Full Twist contributor Anna Rose Johnson caught up with USA’s Elise Ray to discuss her coaching, favorite memories, and more!
Elise Ray was a member of the 2000 U.S. Olympic women’s bronze-medal winning team in Sydney. At those Games, Elise also placed eighth in the all-around. The U.S. women originally returned home from the Olympics with a fourth place finish in the team final, but it was discovered in 2010 that third-place China had an underage competitor, so the U.S. was awarded the bronze. Elise was the all-around champion at the 2000 Olympic Trials and the 2000 U.S. Championships. Additionally, she competed at the 1999 World Championships.
FT: What have you been up to lately?
ER: I’ve been the assistant gymnastics coach at the University of Washington for three years. I moved across the country for the job and I’m absolutely in love with Seattle! I don’t know what the future holds, but I consider this my latest adventure and I feel very blessed.
FT: What was your favorite skill to compete?
ER: Hands down the Ray 1, toe-on Tkatchev. I promise I’m not just saying that because it’s one of my skills! It’s so fun to do! It’s especially fun connected to another Tkatchev because it feels like you’re flying.
FT: What are some of your favorite memories from competition?
ER: [The] 2000 U.S. Championships was my favorite competition of all time. I can’t describe it, but I knew I was going to win. As most elite athletes can attest to, that feeling doesn’t happen often. [The] 2000 U.S. Championships was the first time I ever competed a yurchenko double full. The title was on the line, it was my last event, and I asked Kelli [Hill] if I could go for it, and she said yes. (Talk about trust in your athlete!) I just knew I would make it and she must’ve seen it in my eyes. I wanted to do the double so it would solidify my title and it did! To this day, I try to apply that absolute trust-in-intuition to my everyday life.
FT: What was it like to receive an Olympic medal ten years after the competition?
ER: Very, very bittersweet. And very, very strange. The team hadn’t been all together since Sydney, and when we left each other then, we were all heartbroken and there was a very dark cloud over all of our experiences. Then, a decade later, we were brought together to celebrate something we had all grown so far past. It was amazing to see the girls and amazing to actually receive the medal, but I don’t feel completely deserving of it nor does it make what was such a difficult and heartbreaking experience a decade before, any easier to remember. But do I enjoy holding in my hands!? Absolutely!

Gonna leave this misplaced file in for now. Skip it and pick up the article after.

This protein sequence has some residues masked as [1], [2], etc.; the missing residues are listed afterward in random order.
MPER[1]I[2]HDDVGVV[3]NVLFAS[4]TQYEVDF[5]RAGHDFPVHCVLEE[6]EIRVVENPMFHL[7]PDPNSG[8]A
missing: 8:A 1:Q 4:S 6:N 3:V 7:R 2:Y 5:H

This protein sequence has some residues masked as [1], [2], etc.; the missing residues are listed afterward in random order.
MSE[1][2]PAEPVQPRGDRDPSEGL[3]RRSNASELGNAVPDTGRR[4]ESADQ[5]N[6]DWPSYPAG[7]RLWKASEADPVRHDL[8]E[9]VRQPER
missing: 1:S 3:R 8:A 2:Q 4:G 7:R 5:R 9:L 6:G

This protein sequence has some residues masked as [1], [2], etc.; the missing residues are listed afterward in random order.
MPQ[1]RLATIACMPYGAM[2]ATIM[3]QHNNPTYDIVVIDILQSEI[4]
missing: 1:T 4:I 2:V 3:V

FT: What’s a typical day like for you now?
ER: Our team trains in the morning for four hours. After practice, I have office duties which include recruiting, team coordinating/planning/strategizing, marketing meetings, etc. After work I usually take dance classes or yoga and round out the day making dinner, FaceTiming with my nephews in Maryland, hanging out with those I love, or doing something fun in this great city.
FT: Can you tell us about coaching at University of Washington?
ER: University of Washington is an amazing place. Not only is it set in the midst of one of the most beautiful cities, but the people are amazing: down-to-earth, genuine, and fun-loving. I work with people who really care about one another. I also love working with college-age girls. I did a lot of my own growing up in college so I can really relate to them and hopefully mentor them through some of their own growing pains. Gymnastics at the age of 18-22 is a much different sport than it is when you’re younger; there’s a delicate balance in every aspect of the lives of these young women. I enjoy coaching that wholeness, the growth in both sport and in life. Plus, the girls make me laugh every single day.
FT: Is there anything you’d like to share with the Full Twist readers?
ER: In my adult life, I still find myself using things I learned in the gym: discipline, hard work, belief in yourself, positive self-talk, and the importance of goals. I’m thankful for so many things the sport of gymnastics has taught me. Don’t underestimate what kindness and hard work can do!
Many thanks to Elise for answering our questions!
Image via Elise Ray.